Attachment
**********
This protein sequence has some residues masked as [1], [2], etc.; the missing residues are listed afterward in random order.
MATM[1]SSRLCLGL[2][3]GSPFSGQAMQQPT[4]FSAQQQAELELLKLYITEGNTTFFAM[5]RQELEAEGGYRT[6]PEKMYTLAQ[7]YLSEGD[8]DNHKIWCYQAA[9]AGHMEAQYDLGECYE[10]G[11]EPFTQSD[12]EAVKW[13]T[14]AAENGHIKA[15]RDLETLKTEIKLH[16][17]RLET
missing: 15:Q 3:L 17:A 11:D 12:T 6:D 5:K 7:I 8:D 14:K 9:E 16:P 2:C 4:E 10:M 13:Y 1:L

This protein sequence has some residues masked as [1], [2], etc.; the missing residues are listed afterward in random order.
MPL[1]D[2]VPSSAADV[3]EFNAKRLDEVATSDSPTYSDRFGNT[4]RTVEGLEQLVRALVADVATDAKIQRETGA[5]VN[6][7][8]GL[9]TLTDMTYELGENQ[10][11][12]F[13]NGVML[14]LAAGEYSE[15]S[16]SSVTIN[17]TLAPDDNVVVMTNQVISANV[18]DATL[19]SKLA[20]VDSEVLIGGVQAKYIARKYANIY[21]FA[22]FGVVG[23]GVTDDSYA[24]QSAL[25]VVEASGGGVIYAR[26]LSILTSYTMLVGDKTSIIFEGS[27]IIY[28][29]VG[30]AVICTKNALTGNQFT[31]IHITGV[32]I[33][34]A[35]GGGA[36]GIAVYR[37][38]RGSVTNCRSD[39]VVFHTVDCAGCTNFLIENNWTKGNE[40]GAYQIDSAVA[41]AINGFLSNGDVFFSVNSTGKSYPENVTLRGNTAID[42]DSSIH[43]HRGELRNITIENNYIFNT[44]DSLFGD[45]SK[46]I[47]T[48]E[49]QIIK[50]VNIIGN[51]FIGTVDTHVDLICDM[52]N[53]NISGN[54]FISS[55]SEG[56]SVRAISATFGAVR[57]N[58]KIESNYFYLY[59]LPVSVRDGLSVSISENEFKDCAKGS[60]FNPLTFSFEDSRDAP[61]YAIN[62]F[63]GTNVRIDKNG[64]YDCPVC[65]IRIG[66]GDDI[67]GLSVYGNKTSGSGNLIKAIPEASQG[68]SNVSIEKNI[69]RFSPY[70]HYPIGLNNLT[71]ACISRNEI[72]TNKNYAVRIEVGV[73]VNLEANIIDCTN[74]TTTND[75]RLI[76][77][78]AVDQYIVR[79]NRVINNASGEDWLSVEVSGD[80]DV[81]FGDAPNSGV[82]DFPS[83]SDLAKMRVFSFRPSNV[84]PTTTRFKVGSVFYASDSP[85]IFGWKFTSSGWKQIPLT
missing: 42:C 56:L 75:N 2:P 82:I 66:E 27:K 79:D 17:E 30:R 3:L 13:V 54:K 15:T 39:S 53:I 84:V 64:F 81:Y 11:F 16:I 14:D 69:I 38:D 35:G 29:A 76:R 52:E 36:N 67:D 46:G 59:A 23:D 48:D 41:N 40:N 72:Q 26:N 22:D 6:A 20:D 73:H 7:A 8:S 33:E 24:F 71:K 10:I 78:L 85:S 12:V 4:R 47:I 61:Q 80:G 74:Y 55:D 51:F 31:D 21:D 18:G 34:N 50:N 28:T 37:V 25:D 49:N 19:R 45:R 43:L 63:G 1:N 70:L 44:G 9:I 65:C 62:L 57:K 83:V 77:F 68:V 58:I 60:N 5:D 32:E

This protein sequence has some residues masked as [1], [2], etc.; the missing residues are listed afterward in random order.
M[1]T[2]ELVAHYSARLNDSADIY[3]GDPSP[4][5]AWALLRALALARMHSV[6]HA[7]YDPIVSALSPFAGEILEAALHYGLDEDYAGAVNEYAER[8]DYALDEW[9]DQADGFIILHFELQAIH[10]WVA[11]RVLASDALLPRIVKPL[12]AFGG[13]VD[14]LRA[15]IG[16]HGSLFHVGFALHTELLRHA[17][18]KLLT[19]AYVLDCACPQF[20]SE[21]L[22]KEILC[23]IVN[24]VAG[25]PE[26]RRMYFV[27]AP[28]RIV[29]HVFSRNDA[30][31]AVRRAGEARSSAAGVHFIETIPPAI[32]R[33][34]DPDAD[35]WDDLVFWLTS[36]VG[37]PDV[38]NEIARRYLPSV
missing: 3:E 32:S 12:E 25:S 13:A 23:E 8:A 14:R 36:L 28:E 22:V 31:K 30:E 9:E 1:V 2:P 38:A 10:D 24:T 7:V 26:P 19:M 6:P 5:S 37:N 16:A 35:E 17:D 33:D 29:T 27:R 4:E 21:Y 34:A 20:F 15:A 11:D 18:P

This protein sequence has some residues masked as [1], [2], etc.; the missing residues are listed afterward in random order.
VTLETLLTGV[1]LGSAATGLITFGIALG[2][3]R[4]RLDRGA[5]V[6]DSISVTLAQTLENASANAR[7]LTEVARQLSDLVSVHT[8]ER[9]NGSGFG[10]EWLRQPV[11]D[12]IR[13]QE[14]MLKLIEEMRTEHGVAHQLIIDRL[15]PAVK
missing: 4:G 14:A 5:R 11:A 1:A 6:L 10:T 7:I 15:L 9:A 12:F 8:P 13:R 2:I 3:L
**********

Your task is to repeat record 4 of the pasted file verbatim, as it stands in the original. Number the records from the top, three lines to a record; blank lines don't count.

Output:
This protein sequence has some residues masked as [1], [2], etc.; the missing residues are listed afterward in random order.
VTLETLLTGV[1]LGSAATGLITFGIALG[2][3]R[4]RLDRGA[5]V[6]DSISVTLAQTLENASANAR[7]LTEVARQLSDLVSVHT[8]ER[9]NGSGFG[10]EWLRQPV[11]D[12]IR[13]QE[14]MLKLIEEMRTEHGVAHQLIIDRL[15]PAVK
missing: 4:G 14:A 5:R 11:A 1:A 6:L 10:T 7:I 15:L 9:A 12:F 8:P 13:R 2:I 3:L